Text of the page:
There is no question of following the same path with the “car 2.0”. In 2014, Xi Jinping said he wanted electric vehicles to be an opportunity for China to become an autonomous “automotive power”. Enough of the “joint ventures” issue: foreign brands – like Tesla – had to be seen as rivals to beat. The deal given to Elon Musk in 2018 to build his factory in China on his own was therefore less a gift to the multibillionaire than a “signal sent to encourage the emergence of competitors”, summarizes Jean-François Dufour.

Beijing carrots and stick

An even simpler strategy to adopt in this sector “everyone starts from scratch”, continues the economist. There is not, as for thermal cars, a hundred years or more of history that made it possible to establish empires like General Motors or Volkswagen, difficult to compete with the Chinese newcomers.

The Chinese regime has also multiplied incentives over the years to encourage as many vocations as possible in this sector. Thus, the regional authorities “sponsored” local start-ups, which specifically means “that they could have easier access to bank loans at the best possible rate”, explains Jean-François Dufour.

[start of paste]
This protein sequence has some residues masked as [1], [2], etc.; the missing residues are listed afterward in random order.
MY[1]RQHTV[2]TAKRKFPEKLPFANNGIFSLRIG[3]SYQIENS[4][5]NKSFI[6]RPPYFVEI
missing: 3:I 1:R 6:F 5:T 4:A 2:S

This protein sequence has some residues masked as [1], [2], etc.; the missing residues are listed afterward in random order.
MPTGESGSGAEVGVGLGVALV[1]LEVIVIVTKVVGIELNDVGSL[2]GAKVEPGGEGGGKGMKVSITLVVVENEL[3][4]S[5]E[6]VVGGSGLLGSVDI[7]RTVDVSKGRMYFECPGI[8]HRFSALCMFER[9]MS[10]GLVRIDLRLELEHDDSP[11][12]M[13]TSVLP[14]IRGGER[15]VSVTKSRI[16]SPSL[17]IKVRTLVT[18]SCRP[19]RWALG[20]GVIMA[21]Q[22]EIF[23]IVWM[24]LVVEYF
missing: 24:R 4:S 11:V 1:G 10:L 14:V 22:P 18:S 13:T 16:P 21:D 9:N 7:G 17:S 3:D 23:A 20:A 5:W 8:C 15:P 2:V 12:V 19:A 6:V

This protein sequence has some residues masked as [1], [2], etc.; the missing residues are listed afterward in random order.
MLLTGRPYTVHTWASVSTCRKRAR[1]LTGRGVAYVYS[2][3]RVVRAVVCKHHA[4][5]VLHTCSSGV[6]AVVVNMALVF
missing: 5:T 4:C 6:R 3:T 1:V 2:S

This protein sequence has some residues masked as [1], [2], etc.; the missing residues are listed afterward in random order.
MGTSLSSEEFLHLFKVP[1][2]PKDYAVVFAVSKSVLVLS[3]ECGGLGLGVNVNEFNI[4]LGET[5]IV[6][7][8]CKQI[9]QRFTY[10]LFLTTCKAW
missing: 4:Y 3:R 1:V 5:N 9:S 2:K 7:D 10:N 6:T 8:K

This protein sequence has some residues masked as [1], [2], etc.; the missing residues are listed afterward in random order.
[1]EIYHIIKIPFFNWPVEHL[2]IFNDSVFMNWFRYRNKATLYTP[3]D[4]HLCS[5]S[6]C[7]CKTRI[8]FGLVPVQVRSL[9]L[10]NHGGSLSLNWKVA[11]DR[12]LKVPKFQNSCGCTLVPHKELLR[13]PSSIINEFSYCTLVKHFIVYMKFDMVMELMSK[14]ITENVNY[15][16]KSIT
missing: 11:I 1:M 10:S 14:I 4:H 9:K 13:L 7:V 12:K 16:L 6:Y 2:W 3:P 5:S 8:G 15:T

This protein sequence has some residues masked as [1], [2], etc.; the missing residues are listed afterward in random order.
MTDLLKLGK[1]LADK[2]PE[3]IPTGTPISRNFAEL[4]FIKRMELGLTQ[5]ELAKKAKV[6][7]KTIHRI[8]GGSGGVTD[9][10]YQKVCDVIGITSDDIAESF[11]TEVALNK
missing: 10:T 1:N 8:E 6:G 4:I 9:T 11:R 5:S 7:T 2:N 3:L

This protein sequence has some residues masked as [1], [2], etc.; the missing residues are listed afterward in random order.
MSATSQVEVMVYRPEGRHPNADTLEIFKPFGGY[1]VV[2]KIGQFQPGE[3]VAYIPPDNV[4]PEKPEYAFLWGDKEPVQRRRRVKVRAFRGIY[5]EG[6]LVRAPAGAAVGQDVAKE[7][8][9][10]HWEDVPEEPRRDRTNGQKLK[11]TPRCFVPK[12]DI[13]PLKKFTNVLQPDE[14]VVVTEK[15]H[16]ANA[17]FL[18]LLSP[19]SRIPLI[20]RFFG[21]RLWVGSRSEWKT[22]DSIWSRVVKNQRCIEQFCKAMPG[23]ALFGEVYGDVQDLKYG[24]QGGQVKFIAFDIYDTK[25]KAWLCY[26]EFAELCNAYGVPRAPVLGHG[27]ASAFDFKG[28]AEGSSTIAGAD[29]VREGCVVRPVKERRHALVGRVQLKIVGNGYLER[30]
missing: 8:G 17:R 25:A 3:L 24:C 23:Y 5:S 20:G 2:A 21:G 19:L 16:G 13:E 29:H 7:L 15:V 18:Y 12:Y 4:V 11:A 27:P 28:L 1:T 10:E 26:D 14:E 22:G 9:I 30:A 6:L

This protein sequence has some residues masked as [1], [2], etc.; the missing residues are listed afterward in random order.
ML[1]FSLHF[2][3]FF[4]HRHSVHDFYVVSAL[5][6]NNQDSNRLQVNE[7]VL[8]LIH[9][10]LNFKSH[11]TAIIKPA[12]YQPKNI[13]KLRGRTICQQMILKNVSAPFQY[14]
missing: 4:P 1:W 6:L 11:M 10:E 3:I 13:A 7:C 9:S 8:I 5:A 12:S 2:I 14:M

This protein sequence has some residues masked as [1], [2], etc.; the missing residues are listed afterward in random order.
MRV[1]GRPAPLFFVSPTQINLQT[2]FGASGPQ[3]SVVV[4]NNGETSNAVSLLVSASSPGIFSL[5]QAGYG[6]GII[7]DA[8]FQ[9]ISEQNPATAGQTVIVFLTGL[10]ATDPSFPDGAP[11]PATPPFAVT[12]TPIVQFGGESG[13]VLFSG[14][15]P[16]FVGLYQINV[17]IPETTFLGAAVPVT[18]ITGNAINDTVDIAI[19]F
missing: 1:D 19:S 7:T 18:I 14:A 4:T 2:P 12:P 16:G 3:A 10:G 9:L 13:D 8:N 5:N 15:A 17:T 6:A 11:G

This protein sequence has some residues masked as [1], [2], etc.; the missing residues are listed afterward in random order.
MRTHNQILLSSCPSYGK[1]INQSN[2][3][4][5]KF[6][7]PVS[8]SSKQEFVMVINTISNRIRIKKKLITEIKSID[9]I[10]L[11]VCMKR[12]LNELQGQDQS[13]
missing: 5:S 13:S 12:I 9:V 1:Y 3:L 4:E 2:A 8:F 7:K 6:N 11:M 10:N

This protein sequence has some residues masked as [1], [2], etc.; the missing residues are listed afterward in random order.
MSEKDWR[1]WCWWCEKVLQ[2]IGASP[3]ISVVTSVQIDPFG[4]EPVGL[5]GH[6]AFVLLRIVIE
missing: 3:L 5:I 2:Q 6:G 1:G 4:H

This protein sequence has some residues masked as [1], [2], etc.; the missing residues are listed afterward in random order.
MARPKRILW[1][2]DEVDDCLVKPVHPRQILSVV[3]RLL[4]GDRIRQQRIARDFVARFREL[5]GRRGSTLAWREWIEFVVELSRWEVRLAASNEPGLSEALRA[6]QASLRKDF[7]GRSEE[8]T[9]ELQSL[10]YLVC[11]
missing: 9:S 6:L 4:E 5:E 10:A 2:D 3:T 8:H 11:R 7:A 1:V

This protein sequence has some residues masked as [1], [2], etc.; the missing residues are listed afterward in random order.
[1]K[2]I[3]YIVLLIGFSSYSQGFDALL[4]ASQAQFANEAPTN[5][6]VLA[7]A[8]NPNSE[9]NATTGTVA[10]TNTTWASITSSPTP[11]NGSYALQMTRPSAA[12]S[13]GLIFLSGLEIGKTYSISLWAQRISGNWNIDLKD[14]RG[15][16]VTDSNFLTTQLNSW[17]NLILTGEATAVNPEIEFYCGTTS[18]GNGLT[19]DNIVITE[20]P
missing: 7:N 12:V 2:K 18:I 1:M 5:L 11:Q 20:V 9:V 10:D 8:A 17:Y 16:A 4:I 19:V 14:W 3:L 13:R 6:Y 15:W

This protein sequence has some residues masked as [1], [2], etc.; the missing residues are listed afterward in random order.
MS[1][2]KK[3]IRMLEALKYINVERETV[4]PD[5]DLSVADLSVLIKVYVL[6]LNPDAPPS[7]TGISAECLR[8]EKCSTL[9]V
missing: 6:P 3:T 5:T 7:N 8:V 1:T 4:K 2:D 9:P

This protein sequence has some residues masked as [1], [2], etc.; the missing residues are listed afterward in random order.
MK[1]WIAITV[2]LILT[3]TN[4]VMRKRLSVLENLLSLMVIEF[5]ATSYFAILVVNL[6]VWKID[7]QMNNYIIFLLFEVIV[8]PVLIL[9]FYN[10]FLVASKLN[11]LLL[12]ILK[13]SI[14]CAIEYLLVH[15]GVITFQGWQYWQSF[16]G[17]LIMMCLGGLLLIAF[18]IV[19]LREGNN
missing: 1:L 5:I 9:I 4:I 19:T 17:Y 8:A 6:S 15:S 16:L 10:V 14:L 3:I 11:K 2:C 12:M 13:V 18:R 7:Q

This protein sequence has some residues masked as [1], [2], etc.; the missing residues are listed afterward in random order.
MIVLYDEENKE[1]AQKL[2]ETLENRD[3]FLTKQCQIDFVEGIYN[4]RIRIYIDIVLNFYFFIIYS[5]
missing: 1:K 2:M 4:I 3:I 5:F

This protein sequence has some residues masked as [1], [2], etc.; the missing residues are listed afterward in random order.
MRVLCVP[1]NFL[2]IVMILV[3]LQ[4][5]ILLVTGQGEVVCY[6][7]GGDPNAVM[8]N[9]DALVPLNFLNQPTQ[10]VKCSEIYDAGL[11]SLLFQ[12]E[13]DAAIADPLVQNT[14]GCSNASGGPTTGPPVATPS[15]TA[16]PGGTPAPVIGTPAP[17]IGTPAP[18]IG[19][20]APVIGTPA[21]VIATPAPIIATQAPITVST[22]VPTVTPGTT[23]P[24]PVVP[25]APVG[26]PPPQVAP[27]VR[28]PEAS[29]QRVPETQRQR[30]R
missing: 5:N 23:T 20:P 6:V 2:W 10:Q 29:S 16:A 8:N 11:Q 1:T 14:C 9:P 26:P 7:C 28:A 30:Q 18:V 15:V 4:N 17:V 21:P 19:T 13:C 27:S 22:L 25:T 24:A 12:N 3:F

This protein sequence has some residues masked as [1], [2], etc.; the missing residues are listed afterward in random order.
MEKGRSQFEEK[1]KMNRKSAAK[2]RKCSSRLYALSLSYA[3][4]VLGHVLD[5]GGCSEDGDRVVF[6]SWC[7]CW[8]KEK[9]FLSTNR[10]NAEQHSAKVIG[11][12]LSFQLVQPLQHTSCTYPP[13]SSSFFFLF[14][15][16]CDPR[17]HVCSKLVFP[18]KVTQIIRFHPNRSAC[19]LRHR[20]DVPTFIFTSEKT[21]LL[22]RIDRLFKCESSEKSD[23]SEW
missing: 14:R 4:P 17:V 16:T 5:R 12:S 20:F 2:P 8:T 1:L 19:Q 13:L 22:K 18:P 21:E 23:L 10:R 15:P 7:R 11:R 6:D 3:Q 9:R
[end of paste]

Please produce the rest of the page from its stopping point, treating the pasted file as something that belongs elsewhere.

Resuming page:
Everything has been done to ensure that consumers choose electric cars as a priority. So it’s much more expensive to register a petrol-powered car, and in some cities EV drivers can drive in bus lanes and have access to free parking spaces, the BBC says.

Beijing also knows how to handle the rod. “Since 2018, a fine can be imposed on Chinese brands whose percentage of production is not reserved for electric cars”, specifies Jean-François Dufour.

This bet on the electric car is due to the fact that “it is in perfect synergy with the great national goals”, estimates the co-founder of the Sinopole office. This industrial priority is in line with the vision of a “greener” China promoted by Xi Jinping, in particular, during his opening speech on the 20th.and Congress of the Chinese Communist Party. The development of this sector “should also allow greater energy independence, given that China currently imports more than 70% of its oil”, observes Jean-François Dufour.